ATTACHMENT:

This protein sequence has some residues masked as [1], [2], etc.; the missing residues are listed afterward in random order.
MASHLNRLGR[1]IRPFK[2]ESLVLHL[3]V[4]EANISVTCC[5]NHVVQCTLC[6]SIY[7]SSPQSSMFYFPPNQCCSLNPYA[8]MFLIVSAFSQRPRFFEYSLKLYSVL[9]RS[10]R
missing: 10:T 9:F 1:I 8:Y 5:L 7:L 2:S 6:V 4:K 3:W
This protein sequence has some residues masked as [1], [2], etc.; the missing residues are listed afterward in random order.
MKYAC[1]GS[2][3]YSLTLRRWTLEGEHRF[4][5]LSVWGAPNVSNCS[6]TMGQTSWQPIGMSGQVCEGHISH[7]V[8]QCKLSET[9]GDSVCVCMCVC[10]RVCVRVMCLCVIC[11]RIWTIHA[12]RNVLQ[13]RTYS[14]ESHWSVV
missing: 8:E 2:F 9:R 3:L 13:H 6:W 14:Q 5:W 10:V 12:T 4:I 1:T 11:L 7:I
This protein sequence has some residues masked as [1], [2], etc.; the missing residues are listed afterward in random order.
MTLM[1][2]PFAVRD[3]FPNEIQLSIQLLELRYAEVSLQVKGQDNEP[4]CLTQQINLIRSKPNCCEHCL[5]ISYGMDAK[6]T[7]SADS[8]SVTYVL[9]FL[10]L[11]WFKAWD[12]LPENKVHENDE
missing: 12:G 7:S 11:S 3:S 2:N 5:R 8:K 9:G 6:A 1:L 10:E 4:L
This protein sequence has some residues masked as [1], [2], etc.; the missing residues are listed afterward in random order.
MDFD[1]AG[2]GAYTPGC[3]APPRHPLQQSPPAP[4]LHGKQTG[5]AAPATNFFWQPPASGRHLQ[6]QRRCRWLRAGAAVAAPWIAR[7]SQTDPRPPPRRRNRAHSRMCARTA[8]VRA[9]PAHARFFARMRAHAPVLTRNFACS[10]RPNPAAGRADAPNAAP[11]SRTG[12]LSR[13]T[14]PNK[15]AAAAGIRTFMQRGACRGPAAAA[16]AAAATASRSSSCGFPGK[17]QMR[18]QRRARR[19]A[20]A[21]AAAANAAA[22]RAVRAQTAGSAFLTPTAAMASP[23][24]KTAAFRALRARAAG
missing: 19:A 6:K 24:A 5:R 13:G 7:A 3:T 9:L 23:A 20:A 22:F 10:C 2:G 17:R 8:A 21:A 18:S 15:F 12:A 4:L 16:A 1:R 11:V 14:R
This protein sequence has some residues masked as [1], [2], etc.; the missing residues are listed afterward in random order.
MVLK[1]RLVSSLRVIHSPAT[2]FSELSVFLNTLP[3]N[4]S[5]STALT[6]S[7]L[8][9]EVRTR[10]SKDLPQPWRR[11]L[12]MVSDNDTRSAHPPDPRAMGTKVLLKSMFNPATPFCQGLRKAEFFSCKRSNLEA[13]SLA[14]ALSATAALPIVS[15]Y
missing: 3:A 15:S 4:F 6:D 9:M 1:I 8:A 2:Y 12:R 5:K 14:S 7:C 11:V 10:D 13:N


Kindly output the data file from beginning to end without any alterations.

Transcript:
This protein sequence has some residues masked as [1], [2], etc.; the missing residues are listed afterward in random order.
MASHLNRLGR[1]IRPFK[2]ESLVLHL[3]V[4]EANISVTCC[5]NHVVQCTLC[6]SIY[7]SSPQSSMFYFPPNQCCSLNPYA[8]MFLIVSAFSQRPRFFEYSLKLYSVL[9]RS[10]R
missing: 10:T 9:F 1:I 8:Y 5:L 7:L 2:S 6:V 4:K 3:W
This protein sequence has some residues masked as [1], [2], etc.; the missing residues are listed afterward in random order.
MKYAC[1]GS[2][3]YSLTLRRWTLEGEHRF[4][5]LSVWGAPNVSNCS[6]TMGQTSWQPIGMSGQVCEGHISH[7]V[8]QCKLSET[9]GDSVCVCMCVC[10]RVCVRVMCLCVIC[11]RIWTIHA[12]RNVLQ[13]RTYS[14]ESHWSVV
missing: 8:E 2:F 9:R 3:L 13:H 6:W 14:Q 5:W 10:V 12:T 4:I 1:T 11:L 7:I
This protein sequence has some residues masked as [1], [2], etc.; the missing residues are listed afterward in random order.
MTLM[1][2]PFAVRD[3]FPNEIQLSIQLLELRYAEVSLQVKGQDNEP[4]CLTQQINLIRSKPNCCEHCL[5]ISYGMDAK[6]T[7]SADS[8]SVTYVL[9]FL[10]L[11]WFKAWD[12]LPENKVHENDE
missing: 12:G 7:S 11:S 3:S 2:N 5:R 8:K 9:G 6:A 1:L 10:E 4:L
This protein sequence has some residues masked as [1], [2], etc.; the missing residues are listed afterward in random order.
MDFD[1]AG[2]GAYTPGC[3]APPRHPLQQSPPAP[4]LHGKQTG[5]AAPATNFFWQPPASGRHLQ[6]QRRCRWLRAGAAVAAPWIAR[7]SQTDPRPPPRRRNRAHSRMCARTA[8]VRA[9]PAHARFFARMRAHAPVLTRNFACS[10]RPNPAAGRADAPNAAP[11]SRTG[12]LSR[13]T[14]PNK[15]AAAAGIRTFMQRGACRGPAAAA[16]AAAATASRSSSCGFPGK[17]QMR[18]QRRARR[19]A[20]A[21]AAAANAAA[22]RAVRAQTAGSAFLTPTAAMASP[23][24]KTAAFRALRARAAG
missing: 19:A 6:K 24:A 5:R 13:G 7:A 3:T 9:L 23:A 20:A 22:F 10:C 2:G 17:R 8:A 21:A 18:S 15:F 12:A 4:L 16:A 1:R 11:V 14:R
This protein sequence has some residues masked as [1], [2], etc.; the missing residues are listed afterward in random order.
MVLK[1]RLVSSLRVIHSPAT[2]FSELSVFLNTLP[3]N[4]S[5]STALT[6]S[7]L[8][9]EVRTR[10]SKDLPQPWRR[11]L[12]MVSDNDTRSAHPPDPRAMGTKVLLKSMFNPATPFCQGLRKAEFFSCKRSNLEA[13]SLA[14]ALSATAALPIVS[15]Y
missing: 3:A 15:S 4:F 6:D 9:M 1:I 8:A 2:Y 12:R 5:K 14:S 7:C 11:V 10:D 13:N